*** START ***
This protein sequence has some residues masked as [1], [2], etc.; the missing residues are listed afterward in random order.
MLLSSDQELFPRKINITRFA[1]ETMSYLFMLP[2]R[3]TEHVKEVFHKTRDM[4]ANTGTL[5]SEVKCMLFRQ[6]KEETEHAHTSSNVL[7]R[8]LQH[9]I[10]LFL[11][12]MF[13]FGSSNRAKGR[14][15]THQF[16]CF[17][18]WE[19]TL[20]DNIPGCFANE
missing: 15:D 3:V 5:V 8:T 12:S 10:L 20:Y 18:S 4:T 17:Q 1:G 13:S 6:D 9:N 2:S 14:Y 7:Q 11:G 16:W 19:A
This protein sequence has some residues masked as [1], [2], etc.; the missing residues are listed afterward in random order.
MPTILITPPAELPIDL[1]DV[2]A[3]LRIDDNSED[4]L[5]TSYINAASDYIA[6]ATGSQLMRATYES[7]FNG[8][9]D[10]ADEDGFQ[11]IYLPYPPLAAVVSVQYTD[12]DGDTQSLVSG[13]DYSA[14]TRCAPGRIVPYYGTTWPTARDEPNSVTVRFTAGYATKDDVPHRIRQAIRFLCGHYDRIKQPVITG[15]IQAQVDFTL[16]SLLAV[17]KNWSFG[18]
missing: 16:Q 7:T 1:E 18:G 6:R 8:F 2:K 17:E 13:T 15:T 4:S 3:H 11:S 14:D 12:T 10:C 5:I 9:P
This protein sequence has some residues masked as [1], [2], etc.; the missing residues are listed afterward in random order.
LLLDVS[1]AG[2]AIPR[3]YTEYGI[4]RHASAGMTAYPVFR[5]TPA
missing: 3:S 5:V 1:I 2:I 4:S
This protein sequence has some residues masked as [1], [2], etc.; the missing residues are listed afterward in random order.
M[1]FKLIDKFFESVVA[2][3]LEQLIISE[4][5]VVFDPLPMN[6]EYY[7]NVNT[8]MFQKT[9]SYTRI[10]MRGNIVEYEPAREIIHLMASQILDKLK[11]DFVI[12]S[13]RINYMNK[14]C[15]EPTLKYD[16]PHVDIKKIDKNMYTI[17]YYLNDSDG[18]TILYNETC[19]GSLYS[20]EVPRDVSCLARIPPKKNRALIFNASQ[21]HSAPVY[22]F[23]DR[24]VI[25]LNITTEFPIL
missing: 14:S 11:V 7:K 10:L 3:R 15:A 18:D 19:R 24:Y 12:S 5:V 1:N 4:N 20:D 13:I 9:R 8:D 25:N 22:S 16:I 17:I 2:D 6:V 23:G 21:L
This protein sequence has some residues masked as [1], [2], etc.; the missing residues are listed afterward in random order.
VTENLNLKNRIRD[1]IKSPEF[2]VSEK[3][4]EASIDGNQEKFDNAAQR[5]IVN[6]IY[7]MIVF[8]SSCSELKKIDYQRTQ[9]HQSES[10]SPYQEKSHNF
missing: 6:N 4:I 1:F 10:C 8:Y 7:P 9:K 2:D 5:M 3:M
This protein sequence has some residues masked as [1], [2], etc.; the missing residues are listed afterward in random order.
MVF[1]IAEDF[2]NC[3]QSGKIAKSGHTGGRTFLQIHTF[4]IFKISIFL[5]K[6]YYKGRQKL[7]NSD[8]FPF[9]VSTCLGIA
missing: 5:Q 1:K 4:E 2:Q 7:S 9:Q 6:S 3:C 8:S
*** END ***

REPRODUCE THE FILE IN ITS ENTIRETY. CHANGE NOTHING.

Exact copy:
This protein sequence has some residues masked as [1], [2], etc.; the missing residues are listed afterward in random order.
MLLSSDQELFPRKINITRFA[1]ETMSYLFMLP[2]R[3]TEHVKEVFHKTRDM[4]ANTGTL[5]SEVKCMLFRQ[6]KEETEHAHTSSNVL[7]R[8]LQH[9]I[10]LFL[11][12]MF[13]FGSSNRAKGR[14][15]THQF[16]CF[17][18]WE[19]TL[20]DNIPGCFANE
missing: 15:D 3:V 5:V 8:T 12:S 10:L 20:Y 18:S 4:T 17:Q 1:G 13:S 6:D 9:N 2:S 14:Y 7:Q 11:G 16:W 19:A
This protein sequence has some residues masked as [1], [2], etc.; the missing residues are listed afterward in random order.
MPTILITPPAELPIDL[1]DV[2]A[3]LRIDDNSED[4]L[5]TSYINAASDYIA[6]ATGSQLMRATYES[7]FNG[8][9]D[10]ADEDGFQ[11]IYLPYPPLAAVVSVQYTD[12]DGDTQSLVSG[13]DYSA[14]TRCAPGRIVPYYGTTWPTARDEPNSVTVRFTAGYATKDDVPHRIRQAIRFLCGHYDRIKQPVITG[15]IQAQVDFTL[16]SLLAV[17]KNWSFG[18]
missing: 16:Q 7:T 1:E 18:G 6:R 8:F 2:K 17:E 13:T 15:T 4:S 3:H 11:S 14:D 12:T 10:C 5:I 9:P
This protein sequence has some residues masked as [1], [2], etc.; the missing residues are listed afterward in random order.
LLLDVS[1]AG[2]AIPR[3]YTEYGI[4]RHASAGMTAYPVFR[5]TPA
missing: 3:S 5:V 1:I 2:I 4:S
This protein sequence has some residues masked as [1], [2], etc.; the missing residues are listed afterward in random order.
M[1]FKLIDKFFESVVA[2][3]LEQLIISE[4][5]VVFDPLPMN[6]EYY[7]NVNT[8]MFQKT[9]SYTRI[10]MRGNIVEYEPAREIIHLMASQILDKLK[11]DFVI[12]S[13]RINYMNK[14]C[15]EPTLKYD[16]PHVDIKKIDKNMYTI[17]YYLNDSDG[18]TILYNETC[19]GSLYS[20]EVPRDVSCLARIPPKKNRALIFNASQ[21]HSAPVY[22]F[23]DR[24]VI[25]LNITTEFPIL
missing: 14:S 11:V 7:K 10:L 3:R 15:A 18:D 19:R 24:Y 12:S 5:V 1:N 4:N 20:D 13:I 9:R 8:D 25:N 22:S 16:I 17:I 2:D 6:V 23:G 21:L
This protein sequence has some residues masked as [1], [2], etc.; the missing residues are listed afterward in random order.
VTENLNLKNRIRD[1]IKSPEF[2]VSEK[3][4]EASIDGNQEKFDNAAQR[5]IVN[6]IY[7]MIVF[8]SSCSELKKIDYQRTQ[9]HQSES[10]SPYQEKSHNF
missing: 6:N 4:I 1:F 10:C 8:Y 7:P 9:K 2:D 5:M 3:M
This protein sequence has some residues masked as [1], [2], etc.; the missing residues are listed afterward in random order.
MVF[1]IAEDF[2]NC[3]QSGKIAKSGHTGGRTFLQIHTF[4]IFKISIFL[5]K[6]YYKGRQKL[7]NSD[8]FPF[9]VSTCLGIA
missing: 5:Q 1:K 4:E 2:Q 7:S 9:Q 6:S 3:C 8:S